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Horny Gaming... Where did it all go wrong?
About three moths ago Imagine decided to shut down PCXL...
Those people took pride in their wacky and cutting-edge approach to horny gaming... Well, the question is did they cover enough of gaming in order to capture the "right crowd" or did they kinda attract a few of us that were willing to skip the previews/reviews pages and go straight for the extras, or some kind of game threshing? (Game threshing is a whole different issue which we needn't concern ourselves with at the moment.)
At first I was certain that PCXL went down because of Imagine's policy to exercise a PC games monopoly in favor of PC Gamer. I thought, if I used to read PCXL so vigorously, why wouldn't everybody else, but after a while it all became clear. PC Gamer was a specialized "content focused" gaming magazine, and despite their relative imperfection, I would expect to get my latest/greatest gaming news from them, rather than PCXL. Solely because of PCXL's editorial concept, I immediately assumed (not rightfully so) that their staff is more concerned with chicks and tricks, than "true gaming". Although this was a prejudice which had no justified, nor sound bases, I realized that I would rather have my sources of information specifically target certain issues --- grab a porn flick, surf the net, or just beg my girlfriend when I was up for some sex, and grab a PC-games-only publication when I felt like reading about games... In this day of age when we are truly bombarded with tons of information, some of which are pure junk, people learn to adapt by selecting a number of favorites that closely specialize in certain areas, therefore offering the most comprehensive, and concentrated source of information. Gaming and sex do mix in "our heads", but we just don't feel like getting our fix from the same source. We consider that a half-assed way of getting information... It's like - I love my cake with whip cream - I know that these folks make excellent cakes, but their whip cream is not as good, and the other folks do it the other way around. My choice is then quite logical and it gets me the best value for my buck - I'll buy the cake from one, and the whip cream from the other.
What does that mean?
Well, it means that PCXL was going for the cake and the whip cream, and they sold it as a package deal... I guess people felt that the package deal wasn't a good enough value for their buck. Either that, or the fact that people subconsciously form their opinions in a way that seems instantly right - OK, PCXL has some chicks thrown in, but if I'm up for some serious gaming coverage, I'll buy a specialized gaming magazine that doesn't treat gaming as a side issue (or so I think). That's not fair to PCXL, because the team had some really knowledgeable editors in the field of gaming (and some great gaming-only articles), but that's just the way I feel consumers function. If you have a choice, than usually you are going for the best brands in their specific categories. After a few issues of being "amused" by PCXL cover girls, I opted for the more natural choice... I bought Maxim, and PC Gamer, and got more value than I could ever get from spending less money on a package deal. It's a frightening thought for anybody brave or foolish enough to venture into the perilous waters of horny gaming publishing.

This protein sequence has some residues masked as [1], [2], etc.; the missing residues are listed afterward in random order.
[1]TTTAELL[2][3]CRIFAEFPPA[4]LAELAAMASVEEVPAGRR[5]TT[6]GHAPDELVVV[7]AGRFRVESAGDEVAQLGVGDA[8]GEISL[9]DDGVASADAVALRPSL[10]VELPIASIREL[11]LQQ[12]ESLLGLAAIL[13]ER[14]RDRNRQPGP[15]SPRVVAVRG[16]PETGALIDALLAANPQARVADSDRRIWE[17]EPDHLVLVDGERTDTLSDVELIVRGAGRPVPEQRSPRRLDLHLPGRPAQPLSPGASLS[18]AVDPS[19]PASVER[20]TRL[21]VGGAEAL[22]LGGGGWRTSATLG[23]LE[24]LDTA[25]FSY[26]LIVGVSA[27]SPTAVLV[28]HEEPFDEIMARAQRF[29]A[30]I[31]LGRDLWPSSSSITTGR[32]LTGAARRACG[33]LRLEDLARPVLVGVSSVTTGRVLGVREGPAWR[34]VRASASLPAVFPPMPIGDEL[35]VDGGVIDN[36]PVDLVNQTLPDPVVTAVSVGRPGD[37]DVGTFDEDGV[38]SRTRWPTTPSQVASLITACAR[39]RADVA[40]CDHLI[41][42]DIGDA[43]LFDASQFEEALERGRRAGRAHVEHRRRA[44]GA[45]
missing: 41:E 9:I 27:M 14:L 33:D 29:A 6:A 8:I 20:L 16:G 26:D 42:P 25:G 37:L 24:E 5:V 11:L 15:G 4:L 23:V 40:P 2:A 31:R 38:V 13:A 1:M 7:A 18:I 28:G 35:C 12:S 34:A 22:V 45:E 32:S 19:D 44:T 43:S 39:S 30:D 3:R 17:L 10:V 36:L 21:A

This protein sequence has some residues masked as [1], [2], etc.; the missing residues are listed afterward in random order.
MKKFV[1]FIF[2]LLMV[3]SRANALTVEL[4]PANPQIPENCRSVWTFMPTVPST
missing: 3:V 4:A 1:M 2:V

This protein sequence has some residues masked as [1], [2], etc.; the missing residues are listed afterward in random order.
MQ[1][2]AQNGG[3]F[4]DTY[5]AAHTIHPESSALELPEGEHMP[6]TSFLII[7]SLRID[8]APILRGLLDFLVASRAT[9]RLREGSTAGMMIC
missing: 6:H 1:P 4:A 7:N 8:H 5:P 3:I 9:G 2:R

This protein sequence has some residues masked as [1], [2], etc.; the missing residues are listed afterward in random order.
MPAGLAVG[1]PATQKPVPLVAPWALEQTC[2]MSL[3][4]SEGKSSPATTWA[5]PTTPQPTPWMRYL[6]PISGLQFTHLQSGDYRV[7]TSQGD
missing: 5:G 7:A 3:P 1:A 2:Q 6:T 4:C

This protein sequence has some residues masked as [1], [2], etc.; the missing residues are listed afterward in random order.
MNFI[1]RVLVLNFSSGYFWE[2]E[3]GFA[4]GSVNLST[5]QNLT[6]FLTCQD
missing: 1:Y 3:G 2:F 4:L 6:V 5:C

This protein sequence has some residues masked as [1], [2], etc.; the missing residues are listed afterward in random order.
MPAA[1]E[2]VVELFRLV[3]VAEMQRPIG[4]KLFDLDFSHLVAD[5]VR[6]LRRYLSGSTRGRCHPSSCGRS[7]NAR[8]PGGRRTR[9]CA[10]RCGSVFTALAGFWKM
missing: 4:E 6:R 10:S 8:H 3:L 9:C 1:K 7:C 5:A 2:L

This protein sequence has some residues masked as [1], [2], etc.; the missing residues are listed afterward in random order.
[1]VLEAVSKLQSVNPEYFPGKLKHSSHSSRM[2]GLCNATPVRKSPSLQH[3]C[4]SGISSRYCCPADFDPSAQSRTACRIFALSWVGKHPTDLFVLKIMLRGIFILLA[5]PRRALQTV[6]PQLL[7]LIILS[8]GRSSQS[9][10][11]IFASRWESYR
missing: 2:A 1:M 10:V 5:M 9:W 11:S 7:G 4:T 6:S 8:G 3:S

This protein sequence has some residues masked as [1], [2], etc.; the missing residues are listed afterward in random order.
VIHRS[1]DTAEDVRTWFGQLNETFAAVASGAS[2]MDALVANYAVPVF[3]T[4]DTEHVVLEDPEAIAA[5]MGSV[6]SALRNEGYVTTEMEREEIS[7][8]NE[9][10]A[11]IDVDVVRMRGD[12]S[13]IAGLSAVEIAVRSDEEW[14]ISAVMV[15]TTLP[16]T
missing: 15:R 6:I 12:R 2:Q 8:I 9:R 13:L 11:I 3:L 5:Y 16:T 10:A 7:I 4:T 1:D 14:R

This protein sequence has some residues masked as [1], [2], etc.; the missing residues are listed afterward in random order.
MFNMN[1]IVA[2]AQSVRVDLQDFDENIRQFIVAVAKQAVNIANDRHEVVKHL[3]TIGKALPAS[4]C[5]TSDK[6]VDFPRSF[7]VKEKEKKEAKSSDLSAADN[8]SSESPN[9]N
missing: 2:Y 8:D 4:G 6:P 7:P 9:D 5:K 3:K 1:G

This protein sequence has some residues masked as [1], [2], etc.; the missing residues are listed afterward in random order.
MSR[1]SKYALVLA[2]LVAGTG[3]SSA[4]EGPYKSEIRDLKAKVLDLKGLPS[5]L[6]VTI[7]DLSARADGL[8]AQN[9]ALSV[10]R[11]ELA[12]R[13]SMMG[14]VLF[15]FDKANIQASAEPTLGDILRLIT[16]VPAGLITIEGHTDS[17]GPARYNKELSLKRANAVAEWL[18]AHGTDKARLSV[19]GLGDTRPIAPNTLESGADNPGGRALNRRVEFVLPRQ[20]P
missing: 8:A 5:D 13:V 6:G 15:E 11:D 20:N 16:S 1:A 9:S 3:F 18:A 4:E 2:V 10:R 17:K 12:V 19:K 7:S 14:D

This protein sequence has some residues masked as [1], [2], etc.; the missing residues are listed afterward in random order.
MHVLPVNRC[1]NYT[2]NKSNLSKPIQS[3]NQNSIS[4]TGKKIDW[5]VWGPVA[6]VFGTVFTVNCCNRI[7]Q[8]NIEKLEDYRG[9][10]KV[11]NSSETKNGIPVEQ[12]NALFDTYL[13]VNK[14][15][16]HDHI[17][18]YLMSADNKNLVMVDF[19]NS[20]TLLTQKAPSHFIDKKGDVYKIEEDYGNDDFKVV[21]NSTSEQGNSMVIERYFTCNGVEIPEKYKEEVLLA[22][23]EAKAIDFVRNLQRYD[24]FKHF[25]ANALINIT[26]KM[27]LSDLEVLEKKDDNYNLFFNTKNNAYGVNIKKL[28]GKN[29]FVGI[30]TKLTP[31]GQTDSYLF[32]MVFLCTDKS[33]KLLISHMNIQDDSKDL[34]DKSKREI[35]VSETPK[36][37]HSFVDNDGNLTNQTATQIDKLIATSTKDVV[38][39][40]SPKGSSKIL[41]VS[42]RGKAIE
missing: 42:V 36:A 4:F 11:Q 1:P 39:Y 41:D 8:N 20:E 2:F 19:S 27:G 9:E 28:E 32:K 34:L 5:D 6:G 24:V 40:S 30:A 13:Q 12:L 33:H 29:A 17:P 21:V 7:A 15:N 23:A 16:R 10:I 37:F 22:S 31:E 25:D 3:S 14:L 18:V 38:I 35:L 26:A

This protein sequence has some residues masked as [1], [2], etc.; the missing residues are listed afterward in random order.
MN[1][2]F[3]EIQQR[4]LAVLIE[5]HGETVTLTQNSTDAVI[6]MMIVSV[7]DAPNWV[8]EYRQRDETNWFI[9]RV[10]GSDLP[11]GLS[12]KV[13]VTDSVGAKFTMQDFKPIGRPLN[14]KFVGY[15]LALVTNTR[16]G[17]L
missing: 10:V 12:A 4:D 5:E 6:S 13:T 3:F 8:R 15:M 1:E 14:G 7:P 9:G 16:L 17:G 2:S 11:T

I almost feel that PCXL would've been better off, if they didn't have proper gaming articles at all (Paradox) --- if they were solely based around threshing and sexual references to all sorts of issues (the Something Awful phenomenon).
Again, I should note that PCXL wasn't really the best of examples, since the guys were versed in gaming as much as the next gaming editor. It would've been much easier to analyze Incite, but if PCXL wasn't able to turn a profit (I'm certain now there was no Imagine conspiracy), I'm sure Incite couldn't either. We have obviously had some huge misconceptions about horny gaming publishing thus far...
What do you feel; is there a better way to do it?
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